A friend passed along a weekly newsletter she receives that skims and and reports on current events. The idea being that people are busy and cannot handle the amount of news generated content that comes at them each day. It’s far easier to have a digest of what happened during the week rather than a deep dive of every issue that comes across Twitter. My friend’s exact words were that I would do such a thing ‘so much better’. At first I was skeptical. I am always skeptical. Then I read what this so-called newsletter had to say about the current crisis between Israel and Hamas which was essentially reported as a squabble between two teenage girls as opposed to another round of serious conflict in an area that has been plagued by violence for hundreds of years. Conflict that has potential ramifications for the United States.

    So, yeah, I think would be better at summarizing a few news stories of the week. At least better than a site that reacts to news out of the Middle East with nothing more than a shrug. Here goes:

    1. The Middle East

    I made a concerted effort to find the most unbiased reporting on the most recent conflict between Israel and Hamas. In my search I did reach out to friends that might have a bias towards one side or the other in hopes of finding something in the middle. The unfortunate reality is that everywhere you turn there is not only bias but half-truths and unhelpful and inaccurate reporting coming out of the Middle East. I do know that the United States remains an ally to Israel and its peace and prosperity remain crucial. The current round of violence comes after a failed attempt at Middle East peace talks and the subsequent kidnapping and killing of three Israeli teens.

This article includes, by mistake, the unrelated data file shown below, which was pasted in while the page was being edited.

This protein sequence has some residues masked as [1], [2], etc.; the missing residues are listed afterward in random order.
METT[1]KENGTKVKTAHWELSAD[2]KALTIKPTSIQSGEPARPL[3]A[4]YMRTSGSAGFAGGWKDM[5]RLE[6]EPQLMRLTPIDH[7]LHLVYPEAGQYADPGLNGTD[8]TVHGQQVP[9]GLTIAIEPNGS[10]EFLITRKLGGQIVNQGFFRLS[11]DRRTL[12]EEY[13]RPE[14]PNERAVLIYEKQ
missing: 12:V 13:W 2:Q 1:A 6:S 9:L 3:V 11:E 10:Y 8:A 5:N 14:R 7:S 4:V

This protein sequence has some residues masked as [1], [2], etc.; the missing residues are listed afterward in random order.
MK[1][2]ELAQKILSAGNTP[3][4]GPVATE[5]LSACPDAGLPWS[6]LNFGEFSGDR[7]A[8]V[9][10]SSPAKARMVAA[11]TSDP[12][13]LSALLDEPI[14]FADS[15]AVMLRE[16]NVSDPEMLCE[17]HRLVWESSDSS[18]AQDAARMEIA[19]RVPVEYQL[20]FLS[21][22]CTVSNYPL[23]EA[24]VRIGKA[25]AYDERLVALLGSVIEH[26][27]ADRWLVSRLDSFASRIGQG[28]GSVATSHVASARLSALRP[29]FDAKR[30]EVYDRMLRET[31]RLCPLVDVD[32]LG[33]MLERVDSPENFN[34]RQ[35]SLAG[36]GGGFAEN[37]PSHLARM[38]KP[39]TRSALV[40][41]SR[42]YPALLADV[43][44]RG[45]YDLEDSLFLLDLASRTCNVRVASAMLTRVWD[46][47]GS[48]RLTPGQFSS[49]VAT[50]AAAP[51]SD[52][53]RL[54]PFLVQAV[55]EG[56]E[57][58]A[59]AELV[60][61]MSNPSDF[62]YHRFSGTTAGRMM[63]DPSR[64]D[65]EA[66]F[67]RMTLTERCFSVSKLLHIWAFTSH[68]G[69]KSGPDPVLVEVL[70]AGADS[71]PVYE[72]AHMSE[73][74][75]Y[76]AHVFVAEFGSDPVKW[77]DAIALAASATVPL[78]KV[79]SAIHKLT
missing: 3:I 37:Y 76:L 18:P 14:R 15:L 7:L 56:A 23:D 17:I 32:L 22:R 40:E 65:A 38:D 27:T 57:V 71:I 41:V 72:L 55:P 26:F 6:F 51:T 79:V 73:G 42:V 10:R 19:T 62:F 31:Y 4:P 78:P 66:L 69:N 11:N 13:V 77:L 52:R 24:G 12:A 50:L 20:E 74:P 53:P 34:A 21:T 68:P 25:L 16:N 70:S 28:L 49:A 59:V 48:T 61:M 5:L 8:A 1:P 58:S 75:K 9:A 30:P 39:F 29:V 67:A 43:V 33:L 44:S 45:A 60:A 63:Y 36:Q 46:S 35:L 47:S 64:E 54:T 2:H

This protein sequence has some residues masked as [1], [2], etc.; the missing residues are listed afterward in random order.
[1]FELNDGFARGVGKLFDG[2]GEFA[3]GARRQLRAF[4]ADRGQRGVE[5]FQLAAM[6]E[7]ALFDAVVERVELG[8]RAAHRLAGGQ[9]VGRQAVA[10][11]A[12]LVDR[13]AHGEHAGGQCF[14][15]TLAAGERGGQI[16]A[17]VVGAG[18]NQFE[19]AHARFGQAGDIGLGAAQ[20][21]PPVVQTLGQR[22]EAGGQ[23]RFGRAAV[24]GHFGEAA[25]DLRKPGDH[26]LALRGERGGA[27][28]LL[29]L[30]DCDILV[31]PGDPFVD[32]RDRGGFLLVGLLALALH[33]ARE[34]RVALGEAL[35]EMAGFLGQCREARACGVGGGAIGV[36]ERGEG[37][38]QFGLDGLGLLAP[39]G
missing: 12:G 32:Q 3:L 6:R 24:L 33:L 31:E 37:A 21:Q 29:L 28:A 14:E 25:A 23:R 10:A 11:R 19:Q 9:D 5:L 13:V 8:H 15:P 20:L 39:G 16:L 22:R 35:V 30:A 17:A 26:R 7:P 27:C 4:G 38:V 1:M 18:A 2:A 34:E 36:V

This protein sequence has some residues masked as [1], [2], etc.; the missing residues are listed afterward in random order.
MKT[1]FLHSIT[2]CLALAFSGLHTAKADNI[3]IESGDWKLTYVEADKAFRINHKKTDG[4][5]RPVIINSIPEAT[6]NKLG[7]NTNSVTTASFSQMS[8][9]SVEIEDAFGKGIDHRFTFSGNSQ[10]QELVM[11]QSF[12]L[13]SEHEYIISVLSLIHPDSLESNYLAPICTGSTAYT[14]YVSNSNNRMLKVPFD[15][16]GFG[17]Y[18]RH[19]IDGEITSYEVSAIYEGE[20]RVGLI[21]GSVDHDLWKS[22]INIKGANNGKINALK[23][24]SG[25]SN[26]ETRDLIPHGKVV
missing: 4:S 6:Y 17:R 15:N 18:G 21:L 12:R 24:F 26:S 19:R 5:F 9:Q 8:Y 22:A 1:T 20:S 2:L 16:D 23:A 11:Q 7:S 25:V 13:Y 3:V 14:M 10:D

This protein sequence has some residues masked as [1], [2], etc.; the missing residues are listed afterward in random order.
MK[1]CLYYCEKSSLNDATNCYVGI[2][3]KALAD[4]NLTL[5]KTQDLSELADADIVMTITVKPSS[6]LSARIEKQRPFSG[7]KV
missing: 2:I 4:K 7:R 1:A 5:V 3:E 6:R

Gaza, Again

    "Here we are again, for the we-lost-count time, dealing with a painfully familiar round of violence. As you read this article, Palestinians are bombing Israel with rockets and Israel is retaliating from air and sea. Israelis are running for cover in their shelters as sirens wail, and Palestinians in Gaza are dying in growing numbers. Israel is threatening to add a ground operation, and Hamas is vowing to open “the gates of hell” on Israel."

    President Obama’s Op-Ed in Haaretz

    "From Harry Truman through today, the United States has always been Israel’s greatest friend. As I’ve said time and again, neither I nor the United States will ever waver in our commitment to the security of Israel and the Israeli people, and our support for peace will always remain a bedrock foundation of that commitment."